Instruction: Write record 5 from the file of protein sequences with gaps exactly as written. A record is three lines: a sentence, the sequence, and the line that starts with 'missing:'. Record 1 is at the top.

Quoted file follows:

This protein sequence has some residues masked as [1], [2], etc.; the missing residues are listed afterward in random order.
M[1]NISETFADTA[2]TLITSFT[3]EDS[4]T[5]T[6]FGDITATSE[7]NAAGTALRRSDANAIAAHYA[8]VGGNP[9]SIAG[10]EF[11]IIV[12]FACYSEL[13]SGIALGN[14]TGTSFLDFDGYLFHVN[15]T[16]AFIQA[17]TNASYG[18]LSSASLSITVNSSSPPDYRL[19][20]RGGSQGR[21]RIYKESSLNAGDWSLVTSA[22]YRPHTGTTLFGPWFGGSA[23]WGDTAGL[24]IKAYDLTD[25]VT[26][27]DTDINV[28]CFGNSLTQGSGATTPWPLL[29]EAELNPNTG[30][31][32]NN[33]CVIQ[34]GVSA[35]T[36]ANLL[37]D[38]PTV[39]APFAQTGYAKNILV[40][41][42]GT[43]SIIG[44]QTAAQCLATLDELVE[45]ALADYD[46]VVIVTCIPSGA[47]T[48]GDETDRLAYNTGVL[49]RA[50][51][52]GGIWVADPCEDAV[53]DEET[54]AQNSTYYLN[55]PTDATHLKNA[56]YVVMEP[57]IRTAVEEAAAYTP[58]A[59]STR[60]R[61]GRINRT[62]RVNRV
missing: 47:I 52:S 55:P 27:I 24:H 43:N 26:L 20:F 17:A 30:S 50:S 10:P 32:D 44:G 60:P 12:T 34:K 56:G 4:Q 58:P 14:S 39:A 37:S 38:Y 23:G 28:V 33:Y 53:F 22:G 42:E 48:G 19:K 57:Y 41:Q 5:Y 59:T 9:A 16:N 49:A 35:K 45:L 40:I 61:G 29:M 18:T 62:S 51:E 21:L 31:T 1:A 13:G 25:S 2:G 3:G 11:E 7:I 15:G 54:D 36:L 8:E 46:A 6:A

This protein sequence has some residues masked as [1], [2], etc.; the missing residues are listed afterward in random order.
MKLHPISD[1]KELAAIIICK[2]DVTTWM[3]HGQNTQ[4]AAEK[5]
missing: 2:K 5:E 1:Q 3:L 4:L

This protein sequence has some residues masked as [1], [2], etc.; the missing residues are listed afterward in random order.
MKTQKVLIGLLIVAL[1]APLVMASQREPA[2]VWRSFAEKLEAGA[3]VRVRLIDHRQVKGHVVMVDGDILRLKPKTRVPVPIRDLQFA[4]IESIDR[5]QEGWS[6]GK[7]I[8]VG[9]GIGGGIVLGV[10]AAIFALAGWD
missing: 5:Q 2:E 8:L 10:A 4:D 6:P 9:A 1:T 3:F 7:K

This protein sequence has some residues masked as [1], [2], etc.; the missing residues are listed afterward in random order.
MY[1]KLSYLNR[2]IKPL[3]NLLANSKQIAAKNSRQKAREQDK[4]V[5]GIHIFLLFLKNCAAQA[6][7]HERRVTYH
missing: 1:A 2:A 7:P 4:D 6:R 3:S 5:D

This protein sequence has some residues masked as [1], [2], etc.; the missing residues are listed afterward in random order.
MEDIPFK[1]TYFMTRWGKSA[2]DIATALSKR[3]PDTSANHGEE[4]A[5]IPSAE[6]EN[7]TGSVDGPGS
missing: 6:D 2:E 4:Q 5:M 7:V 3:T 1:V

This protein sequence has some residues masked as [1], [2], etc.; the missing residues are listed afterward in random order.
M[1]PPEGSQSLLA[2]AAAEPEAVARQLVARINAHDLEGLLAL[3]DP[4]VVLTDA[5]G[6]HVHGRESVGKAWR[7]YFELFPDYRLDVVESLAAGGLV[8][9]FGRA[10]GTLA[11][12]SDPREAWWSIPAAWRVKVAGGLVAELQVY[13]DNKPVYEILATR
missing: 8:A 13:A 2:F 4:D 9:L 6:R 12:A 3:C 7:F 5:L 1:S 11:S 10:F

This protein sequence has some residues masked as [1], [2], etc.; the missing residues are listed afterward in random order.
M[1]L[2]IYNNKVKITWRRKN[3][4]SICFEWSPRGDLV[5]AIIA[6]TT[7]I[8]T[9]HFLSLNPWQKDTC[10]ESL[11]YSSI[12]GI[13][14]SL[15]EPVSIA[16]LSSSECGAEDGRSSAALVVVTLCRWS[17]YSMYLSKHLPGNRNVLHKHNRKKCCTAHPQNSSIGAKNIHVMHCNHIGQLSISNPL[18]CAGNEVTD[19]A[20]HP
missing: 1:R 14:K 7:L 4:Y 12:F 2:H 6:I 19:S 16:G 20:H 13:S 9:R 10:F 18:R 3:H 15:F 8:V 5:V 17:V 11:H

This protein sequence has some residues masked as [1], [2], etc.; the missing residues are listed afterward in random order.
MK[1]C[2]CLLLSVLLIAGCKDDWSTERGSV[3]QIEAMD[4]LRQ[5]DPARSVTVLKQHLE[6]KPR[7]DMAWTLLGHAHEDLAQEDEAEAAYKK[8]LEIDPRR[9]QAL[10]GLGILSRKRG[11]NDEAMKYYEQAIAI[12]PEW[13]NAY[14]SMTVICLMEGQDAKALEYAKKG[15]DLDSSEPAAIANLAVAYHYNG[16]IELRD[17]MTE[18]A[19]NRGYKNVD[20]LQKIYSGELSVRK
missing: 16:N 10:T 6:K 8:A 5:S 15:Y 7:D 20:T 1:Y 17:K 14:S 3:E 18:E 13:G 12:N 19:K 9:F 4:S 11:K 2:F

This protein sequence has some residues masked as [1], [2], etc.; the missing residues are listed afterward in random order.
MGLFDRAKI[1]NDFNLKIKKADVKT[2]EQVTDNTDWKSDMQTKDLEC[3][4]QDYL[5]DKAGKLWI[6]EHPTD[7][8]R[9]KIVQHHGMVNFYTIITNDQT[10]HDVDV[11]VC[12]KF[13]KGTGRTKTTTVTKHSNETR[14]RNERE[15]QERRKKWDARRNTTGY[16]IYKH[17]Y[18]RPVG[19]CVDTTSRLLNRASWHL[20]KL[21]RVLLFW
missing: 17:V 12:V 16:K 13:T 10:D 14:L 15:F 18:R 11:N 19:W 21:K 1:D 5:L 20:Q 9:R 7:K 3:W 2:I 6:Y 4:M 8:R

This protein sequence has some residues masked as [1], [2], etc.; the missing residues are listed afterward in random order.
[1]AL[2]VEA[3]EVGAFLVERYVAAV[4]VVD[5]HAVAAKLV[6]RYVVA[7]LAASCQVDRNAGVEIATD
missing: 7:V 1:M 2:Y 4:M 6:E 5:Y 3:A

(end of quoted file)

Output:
This protein sequence has some residues masked as [1], [2], etc.; the missing residues are listed afterward in random order.
MEDIPFK[1]TYFMTRWGKSA[2]DIATALSKR[3]PDTSANHGEE[4]A[5]IPSAE[6]EN[7]TGSVDGPGS
missing: 6:D 2:E 4:Q 5:M 7:V 3:T 1:V